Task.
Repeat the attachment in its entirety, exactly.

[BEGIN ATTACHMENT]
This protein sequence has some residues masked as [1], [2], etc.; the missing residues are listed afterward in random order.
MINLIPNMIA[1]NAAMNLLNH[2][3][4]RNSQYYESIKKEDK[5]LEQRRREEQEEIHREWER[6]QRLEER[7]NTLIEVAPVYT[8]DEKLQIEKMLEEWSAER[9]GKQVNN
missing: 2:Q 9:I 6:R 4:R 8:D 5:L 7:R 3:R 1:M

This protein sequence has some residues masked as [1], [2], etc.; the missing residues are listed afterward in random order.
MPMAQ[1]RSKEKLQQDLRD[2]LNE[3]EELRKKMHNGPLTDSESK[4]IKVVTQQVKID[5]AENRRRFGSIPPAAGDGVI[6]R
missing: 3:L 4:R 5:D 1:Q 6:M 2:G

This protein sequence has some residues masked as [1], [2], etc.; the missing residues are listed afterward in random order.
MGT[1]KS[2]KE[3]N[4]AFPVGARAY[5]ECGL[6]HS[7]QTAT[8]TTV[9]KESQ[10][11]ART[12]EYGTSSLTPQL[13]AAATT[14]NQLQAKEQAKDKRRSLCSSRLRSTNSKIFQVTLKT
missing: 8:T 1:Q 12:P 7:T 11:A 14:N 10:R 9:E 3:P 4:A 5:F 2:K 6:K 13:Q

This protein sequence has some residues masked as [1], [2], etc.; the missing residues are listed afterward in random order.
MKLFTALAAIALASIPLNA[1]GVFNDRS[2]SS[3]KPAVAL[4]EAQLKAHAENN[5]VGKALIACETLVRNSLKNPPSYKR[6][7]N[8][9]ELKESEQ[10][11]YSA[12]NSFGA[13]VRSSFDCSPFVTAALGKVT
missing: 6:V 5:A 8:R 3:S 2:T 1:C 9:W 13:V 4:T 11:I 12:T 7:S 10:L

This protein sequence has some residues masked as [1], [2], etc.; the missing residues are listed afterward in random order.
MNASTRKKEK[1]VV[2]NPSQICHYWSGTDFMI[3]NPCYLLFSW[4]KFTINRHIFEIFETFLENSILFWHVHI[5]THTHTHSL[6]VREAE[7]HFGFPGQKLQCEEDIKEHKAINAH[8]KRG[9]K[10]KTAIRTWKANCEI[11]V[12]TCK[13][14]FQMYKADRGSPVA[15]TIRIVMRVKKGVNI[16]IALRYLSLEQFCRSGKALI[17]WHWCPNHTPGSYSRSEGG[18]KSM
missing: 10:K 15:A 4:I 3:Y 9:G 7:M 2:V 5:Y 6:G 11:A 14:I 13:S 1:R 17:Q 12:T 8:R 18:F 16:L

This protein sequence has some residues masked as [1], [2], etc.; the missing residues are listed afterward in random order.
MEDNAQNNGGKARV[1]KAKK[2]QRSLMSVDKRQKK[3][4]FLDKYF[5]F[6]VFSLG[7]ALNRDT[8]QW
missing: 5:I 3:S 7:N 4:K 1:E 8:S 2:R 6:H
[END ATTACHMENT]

This protein sequence has some residues masked as [1], [2], etc.; the missing residues are listed afterward in random order.
MINLIPNMIA[1]NAAMNLLNH[2][3][4]RNSQYYESIKKEDK[5]LEQRRREEQEEIHREWER[6]QRLEER[7]NTLIEVAPVYT[8]DEKLQIEKMLEEWSAER[9]GKQVNN
missing: 2:Q 9:I 6:R 4:R 8:D 5:L 7:R 3:R 1:M

This protein sequence has some residues masked as [1], [2], etc.; the missing residues are listed afterward in random order.
MPMAQ[1]RSKEKLQQDLRD[2]LNE[3]EELRKKMHNGPLTDSESK[4]IKVVTQQVKID[5]AENRRRFGSIPPAAGDGVI[6]R
missing: 3:L 4:R 5:D 1:Q 6:M 2:G

This protein sequence has some residues masked as [1], [2], etc.; the missing residues are listed afterward in random order.
MGT[1]KS[2]KE[3]N[4]AFPVGARAY[5]ECGL[6]HS[7]QTAT[8]TTV[9]KESQ[10][11]ART[12]EYGTSSLTPQL[13]AAATT[14]NQLQAKEQAKDKRRSLCSSRLRSTNSKIFQVTLKT
missing: 8:T 1:Q 12:P 7:T 11:A 14:N 10:R 9:E 3:P 4:A 5:F 2:K 6:K 13:Q

This protein sequence has some residues masked as [1], [2], etc.; the missing residues are listed afterward in random order.
MKLFTALAAIALASIPLNA[1]GVFNDRS[2]SS[3]KPAVAL[4]EAQLKAHAENN[5]VGKALIACETLVRNSLKNPPSYKR[6][7]N[8][9]ELKESEQ[10][11]YSA[12]NSFGA[13]VRSSFDCSPFVTAALGKVT
missing: 6:V 5:A 8:R 3:S 2:T 1:C 9:W 13:V 4:T 11:I 12:T 7:S 10:L

This protein sequence has some residues masked as [1], [2], etc.; the missing residues are listed afterward in random order.
MNASTRKKEK[1]VV[2]NPSQICHYWSGTDFMI[3]NPCYLLFSW[4]KFTINRHIFEIFETFLENSILFWHVHI[5]THTHTHSL[6]VREAE[7]HFGFPGQKLQCEEDIKEHKAINAH[8]KRG[9]K[10]KTAIRTWKANCEI[11]V[12]TCK[13][14]FQMYKADRGSPVA[15]TIRIVMRVKKGVNI[16]IALRYLSLEQFCRSGKALI[17]WHWCPNHTPGSYSRSEGG[18]KSM
missing: 10:K 15:A 4:I 3:Y 9:G 7:M 2:V 5:Y 6:G 11:A 14:I 13:S 1:R 17:Q 12:T 8:R 18:F 16:L

This protein sequence has some residues masked as [1], [2], etc.; the missing residues are listed afterward in random order.
MEDNAQNNGGKARV[1]KAKK[2]QRSLMSVDKRQKK[3][4]FLDKYF[5]F[6]VFSLG[7]ALNRDT[8]QW
missing: 5:I 3:S 7:N 4:K 1:E 8:S 2:R 6:H